This week → Disambiguation ⊗ Long distance thinking ⊗ Visualising and communicating complexity ⊗ Molly Wright Steenson on cybernetics, AI, feedback loops, and data ⊗ A Copernicus moment
A year ago → A favourite in issue No.163 was You’re Doing It Wrong: Notes on Criticism and Technology Hype by Lee Vinsel.
Lower in the issue there are mentions of shifting perspectives, this is a great one by Mandy Brown (congrats also on the first slick Buttondown newsletter design I’ve seen). She weaves Ursula Le Guin’s The Dispossessed with Le Guin’s rendition of Lao Tzu’s Tao Te Ching, and some of adrienne maree brown’s principles of emergent strategy to show that “leading through ambiguity” and “managing ambiguity” often end up as privileged personal stances, and should instead be opportunities for listening closely to others. What if ambiguity was seen as “something generative, a door that could be opened, a wall that could be crossed? What would it look like to react to ambiguity not with fear or frustration but enthusiasm or eagerness?”
But much of the conventional advice about managing ambiguity focuses on what one person can do alone—not on how people can come together to explore or investigate their different perspectives. […]
Le Guin had a lifelong relationship with the Tao Te Ching, in which ambiguity at times emerges as yin and yang—as a dynamic, and inescapable, kind of counterpoint. In this way, ambiguity isn’t so much a problem to be solved as it is a state of being, a fact of the universe. […]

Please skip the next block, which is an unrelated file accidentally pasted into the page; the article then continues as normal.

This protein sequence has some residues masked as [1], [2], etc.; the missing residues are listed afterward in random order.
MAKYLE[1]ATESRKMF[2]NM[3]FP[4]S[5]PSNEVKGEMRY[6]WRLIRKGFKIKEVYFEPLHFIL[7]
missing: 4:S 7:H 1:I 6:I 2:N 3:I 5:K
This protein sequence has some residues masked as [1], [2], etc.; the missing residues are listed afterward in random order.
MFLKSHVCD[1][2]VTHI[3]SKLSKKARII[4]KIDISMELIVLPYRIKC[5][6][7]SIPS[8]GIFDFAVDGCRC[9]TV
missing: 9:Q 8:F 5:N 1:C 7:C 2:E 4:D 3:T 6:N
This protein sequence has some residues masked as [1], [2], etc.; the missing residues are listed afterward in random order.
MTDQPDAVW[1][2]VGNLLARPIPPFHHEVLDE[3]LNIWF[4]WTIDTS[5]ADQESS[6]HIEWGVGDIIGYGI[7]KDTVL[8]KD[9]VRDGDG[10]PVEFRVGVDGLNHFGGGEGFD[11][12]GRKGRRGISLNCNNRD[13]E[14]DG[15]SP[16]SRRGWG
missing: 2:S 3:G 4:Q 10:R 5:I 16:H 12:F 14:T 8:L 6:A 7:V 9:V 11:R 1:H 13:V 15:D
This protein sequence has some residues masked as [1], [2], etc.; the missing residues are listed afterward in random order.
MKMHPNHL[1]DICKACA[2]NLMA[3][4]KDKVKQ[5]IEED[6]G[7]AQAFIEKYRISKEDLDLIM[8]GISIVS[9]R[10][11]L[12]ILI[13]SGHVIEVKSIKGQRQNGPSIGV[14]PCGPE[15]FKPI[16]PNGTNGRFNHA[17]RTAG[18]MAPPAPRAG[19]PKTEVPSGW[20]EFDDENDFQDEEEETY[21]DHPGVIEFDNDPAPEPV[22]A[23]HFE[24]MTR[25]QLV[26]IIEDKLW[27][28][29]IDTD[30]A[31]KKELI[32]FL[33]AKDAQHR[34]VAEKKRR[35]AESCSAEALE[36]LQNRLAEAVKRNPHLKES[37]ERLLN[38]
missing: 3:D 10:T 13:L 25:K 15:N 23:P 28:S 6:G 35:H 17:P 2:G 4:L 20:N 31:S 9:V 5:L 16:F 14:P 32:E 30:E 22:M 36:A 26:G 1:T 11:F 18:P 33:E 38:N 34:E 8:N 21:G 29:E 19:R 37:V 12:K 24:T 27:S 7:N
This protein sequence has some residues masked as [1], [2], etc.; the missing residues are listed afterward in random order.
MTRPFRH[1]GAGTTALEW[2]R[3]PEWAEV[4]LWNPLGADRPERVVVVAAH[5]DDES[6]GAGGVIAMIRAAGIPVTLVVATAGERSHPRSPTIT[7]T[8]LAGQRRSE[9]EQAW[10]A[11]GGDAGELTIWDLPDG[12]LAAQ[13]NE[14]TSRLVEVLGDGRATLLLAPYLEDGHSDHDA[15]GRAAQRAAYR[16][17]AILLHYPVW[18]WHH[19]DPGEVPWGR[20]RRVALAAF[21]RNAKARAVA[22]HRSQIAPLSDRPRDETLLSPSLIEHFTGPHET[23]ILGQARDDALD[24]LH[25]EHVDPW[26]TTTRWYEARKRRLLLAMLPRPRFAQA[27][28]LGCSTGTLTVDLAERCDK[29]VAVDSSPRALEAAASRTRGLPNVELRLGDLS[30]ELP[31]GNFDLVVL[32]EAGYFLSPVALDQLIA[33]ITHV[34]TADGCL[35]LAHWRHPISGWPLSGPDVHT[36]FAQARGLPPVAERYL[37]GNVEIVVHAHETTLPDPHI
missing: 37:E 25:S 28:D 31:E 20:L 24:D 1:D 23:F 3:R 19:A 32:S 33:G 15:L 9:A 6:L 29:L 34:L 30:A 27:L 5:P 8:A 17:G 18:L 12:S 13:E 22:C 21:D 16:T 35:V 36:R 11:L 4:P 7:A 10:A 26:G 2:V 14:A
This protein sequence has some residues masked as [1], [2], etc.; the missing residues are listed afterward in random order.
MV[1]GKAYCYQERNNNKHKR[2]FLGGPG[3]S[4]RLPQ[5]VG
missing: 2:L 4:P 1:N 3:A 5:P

But sometimes, I think, that quick decision—that easy dismissal—cuts us off from learning things about each other, and the work, that would benefit both. […]
I’m coming around to thinking that ambiguity, like change, is a constant companion. And maybe instead of manipulating or avoiding it, we need to listen to what it has to say.
I’m discovering the thinking of Simon Sarris with this piece. Going against a common bit of wisdom which states that “If you can't explain it to a 6-year-old, you don't understand it yourself,” he argues that by simplifying our thinking, we might also be “abridging our ideas too much,” and that “what is easy to explain is not necessarily what is best. What is easy to understand is not necessarily what is true.” It’s probably a bit weird of me to include and summarize a piece that, in part, propose that we summarize too much, but here we are, and Sarris also believes that we should take more time to contemplate and to think a little longer.
Many concepts can be explained concisely, in simple language, and we should all strive for clarity. But the aphorism is a mistake, for a number of thoughts approximate the carpenter’s craft, and to meaningfully reveal them requires time and attention. Sometimes these cannot simply be told to another at all, they must be grown. […]
The more technology you can harness to commit an idea, and the faster your idea can spread, the greater the magnitude of something going wrong with a single decision. Scale is a capricious beast, one that becomes easier to summon and harder to predict. […]
Not all sources of light are worth staring at: Some summaries illuminate. Most obscure. Better to think a little longer, if you want to take the thread seriously.
I’m an avid watcher of Dark Matter Labs, “a strategic discovery, design and development lab working to transition society in response to technological revolution and climate breakdown.” Their visuals and maps, among other things, always draw my attention. The group holds regular internal learning sessions and share some of those learnings with their “DM Notes.” In this one the authors dive into how they use “the stack,” complexity mapping, and communicate complexity through visual identity. Great stuff, and worth clicking through at the very least for a good look at the many visuals throughout the piece.